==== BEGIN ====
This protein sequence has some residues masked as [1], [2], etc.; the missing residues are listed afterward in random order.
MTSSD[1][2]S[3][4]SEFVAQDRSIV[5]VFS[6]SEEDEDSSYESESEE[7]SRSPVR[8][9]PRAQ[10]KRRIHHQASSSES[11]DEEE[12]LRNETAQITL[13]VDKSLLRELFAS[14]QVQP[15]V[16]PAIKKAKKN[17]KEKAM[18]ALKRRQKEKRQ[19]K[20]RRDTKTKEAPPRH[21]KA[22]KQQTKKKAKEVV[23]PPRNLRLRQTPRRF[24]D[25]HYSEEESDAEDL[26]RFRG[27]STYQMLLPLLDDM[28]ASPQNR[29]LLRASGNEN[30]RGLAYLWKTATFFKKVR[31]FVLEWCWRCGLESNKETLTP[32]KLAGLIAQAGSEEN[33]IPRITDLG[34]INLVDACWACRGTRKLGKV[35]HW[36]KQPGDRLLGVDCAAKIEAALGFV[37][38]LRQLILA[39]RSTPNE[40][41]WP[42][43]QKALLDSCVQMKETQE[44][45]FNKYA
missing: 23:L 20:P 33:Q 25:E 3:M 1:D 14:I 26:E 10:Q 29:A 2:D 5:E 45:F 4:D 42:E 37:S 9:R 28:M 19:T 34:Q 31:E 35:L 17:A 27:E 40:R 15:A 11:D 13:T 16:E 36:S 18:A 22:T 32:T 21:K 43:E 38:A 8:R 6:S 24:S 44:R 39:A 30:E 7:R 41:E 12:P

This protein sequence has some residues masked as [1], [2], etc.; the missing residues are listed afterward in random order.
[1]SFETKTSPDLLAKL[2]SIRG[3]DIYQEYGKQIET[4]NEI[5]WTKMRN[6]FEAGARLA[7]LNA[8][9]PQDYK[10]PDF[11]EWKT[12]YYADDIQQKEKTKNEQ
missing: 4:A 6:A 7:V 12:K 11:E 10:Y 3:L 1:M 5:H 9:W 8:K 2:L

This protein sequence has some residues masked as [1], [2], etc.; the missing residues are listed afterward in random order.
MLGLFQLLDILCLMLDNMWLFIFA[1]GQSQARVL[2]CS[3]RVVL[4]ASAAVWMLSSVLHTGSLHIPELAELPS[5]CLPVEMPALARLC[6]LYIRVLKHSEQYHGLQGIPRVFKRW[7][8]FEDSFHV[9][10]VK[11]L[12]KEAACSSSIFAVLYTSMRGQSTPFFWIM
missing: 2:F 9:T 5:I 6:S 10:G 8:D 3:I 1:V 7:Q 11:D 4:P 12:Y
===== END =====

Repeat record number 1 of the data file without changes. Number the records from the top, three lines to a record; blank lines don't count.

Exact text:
This protein sequence has some residues masked as [1], [2], etc.; the missing residues are listed afterward in random order.
MTSSD[1][2]S[3][4]SEFVAQDRSIV[5]VFS[6]SEEDEDSSYESESEE[7]SRSPVR[8][9]PRAQ[10]KRRIHHQASSSES[11]DEEE[12]LRNETAQITL[13]VDKSLLRELFAS[14]QVQP[15]V[16]PAIKKAKKN[17]KEKAM[18]ALKRRQKEKRQ[19]K[20]RRDTKTKEAPPRH[21]KA[22]KQQTKKKAKEVV[23]PPRNLRLRQTPRRF[24]D[25]HYSEEESDAEDL[26]RFRG[27]STYQMLLPLLDDM[28]ASPQNR[29]LLRASGNEN[30]RGLAYLWKTATFFKKVR[31]FVLEWCWRCGLESNKETLTP[32]KLAGLIAQAGSEEN[33]IPRITDLG[34]INLVDACWACRGTRKLGKV[35]HW[36]KQPGDRLLGVDCAAKIEAALGFV[37][38]LRQLILA[39]RSTPNE[40][41]WP[42][43]QKALLDSCVQMKETQE[44][45]FNKYA
missing: 23:L 20:P 33:Q 25:E 3:M 1:D 14:I 26:E 10:Q 29:A 2:D 5:E 45:F 4:D 42:E 37:S 9:R 28:M 19:T 34:Q 31:E 35:L 17:A 27:E 40:R 15:A 11:D 13:T 16:E 36:S 18:A 22:T 32:T 21:K 43:E 38:A 8:R 6:S 24:S 44:R 39:A 30:E 7:R 41:E 12:P